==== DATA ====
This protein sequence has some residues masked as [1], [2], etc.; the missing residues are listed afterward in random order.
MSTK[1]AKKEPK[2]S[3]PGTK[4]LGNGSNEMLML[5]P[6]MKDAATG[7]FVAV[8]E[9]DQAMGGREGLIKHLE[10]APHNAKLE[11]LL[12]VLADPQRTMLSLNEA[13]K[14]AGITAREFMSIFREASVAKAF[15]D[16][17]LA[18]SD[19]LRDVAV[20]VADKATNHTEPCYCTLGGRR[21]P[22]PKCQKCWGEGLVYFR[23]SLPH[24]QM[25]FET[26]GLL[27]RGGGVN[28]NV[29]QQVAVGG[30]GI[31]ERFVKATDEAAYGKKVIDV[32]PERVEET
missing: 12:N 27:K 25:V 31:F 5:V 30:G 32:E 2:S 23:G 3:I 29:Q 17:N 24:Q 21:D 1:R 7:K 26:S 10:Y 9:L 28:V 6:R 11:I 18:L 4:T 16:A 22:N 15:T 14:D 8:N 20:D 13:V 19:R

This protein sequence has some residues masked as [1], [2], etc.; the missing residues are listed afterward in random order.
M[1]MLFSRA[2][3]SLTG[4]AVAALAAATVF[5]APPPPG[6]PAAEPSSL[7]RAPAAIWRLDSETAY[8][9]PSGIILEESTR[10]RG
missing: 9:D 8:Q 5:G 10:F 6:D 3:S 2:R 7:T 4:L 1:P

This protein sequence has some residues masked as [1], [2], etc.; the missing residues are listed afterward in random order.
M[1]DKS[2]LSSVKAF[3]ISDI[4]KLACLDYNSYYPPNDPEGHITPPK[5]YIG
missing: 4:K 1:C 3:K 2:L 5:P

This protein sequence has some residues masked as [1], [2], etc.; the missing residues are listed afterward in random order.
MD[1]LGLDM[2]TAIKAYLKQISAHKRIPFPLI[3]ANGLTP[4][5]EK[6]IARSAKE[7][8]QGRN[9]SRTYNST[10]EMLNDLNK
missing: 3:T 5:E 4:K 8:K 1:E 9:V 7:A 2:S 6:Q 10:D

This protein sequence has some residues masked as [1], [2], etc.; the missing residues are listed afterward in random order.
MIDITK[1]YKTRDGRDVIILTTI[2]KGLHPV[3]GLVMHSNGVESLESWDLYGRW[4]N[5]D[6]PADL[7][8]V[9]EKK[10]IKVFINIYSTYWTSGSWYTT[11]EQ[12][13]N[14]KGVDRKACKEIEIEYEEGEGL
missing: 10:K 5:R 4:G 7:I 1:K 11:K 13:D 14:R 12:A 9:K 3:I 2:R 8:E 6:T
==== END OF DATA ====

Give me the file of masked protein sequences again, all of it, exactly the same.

This protein sequence has some residues masked as [1], [2], etc.; the missing residues are listed afterward in random order.
MSTK[1]AKKEPK[2]S[3]PGTK[4]LGNGSNEMLML[5]P[6]MKDAATG[7]FVAV[8]E[9]DQAMGGREGLIKHLE[10]APHNAKLE[11]LL[12]VLADPQRTMLSLNEA[13]K[14]AGITAREFMSIFREASVAKAF[15]D[16][17]LA[18]SD[19]LRDVAV[20]VADKATNHTEPCYCTLGGRR[21]P[22]PKCQKCWGEGLVYFR[23]SLPH[24]QM[25]FET[26]GLL[27]RGGGVN[28]NV[29]QQVAVGG[30]GI[31]ERFVKATDEAAYGKKVIDV[32]PERVEET
missing: 12:N 27:K 25:V 31:F 5:V 30:G 32:E 2:S 23:G 3:I 29:Q 17:N 24:Q 21:D 1:R 7:K 26:S 10:Y 9:L 28:V 6:R 11:I 18:L 4:T 16:A 22:N 15:T 14:D 8:N 20:D 13:V 19:R

This protein sequence has some residues masked as [1], [2], etc.; the missing residues are listed afterward in random order.
M[1]MLFSRA[2][3]SLTG[4]AVAALAAATVF[5]APPPPG[6]PAAEPSSL[7]RAPAAIWRLDSETAY[8][9]PSGIILEESTR[10]RG
missing: 9:D 8:Q 5:G 10:F 6:D 3:S 2:R 7:T 4:L 1:P

This protein sequence has some residues masked as [1], [2], etc.; the missing residues are listed afterward in random order.
M[1]DKS[2]LSSVKAF[3]ISDI[4]KLACLDYNSYYPPNDPEGHITPPK[5]YIG
missing: 4:K 1:C 3:K 2:L 5:P

This protein sequence has some residues masked as [1], [2], etc.; the missing residues are listed afterward in random order.
MD[1]LGLDM[2]TAIKAYLKQISAHKRIPFPLI[3]ANGLTP[4][5]EK[6]IARSAKE[7][8]QGRN[9]SRTYNST[10]EMLNDLNK
missing: 3:T 5:E 4:K 8:K 1:E 9:V 7:A 2:S 6:Q 10:D

This protein sequence has some residues masked as [1], [2], etc.; the missing residues are listed afterward in random order.
MIDITK[1]YKTRDGRDVIILTTI[2]KGLHPV[3]GLVMHSNGVESLESWDLYGRW[4]N[5]D[6]PADL[7][8]V[9]EKK[10]IKVFINIYSTYWTSGSWYTT[11]EQ[12][13]N[14]KGVDRKACKEIEIEYEEGEGL
missing: 10:K 5:R 4:G 7:I 1:K 11:K 13:D 14:R 12:A 9:K 3:I 2:R 8:E 6:T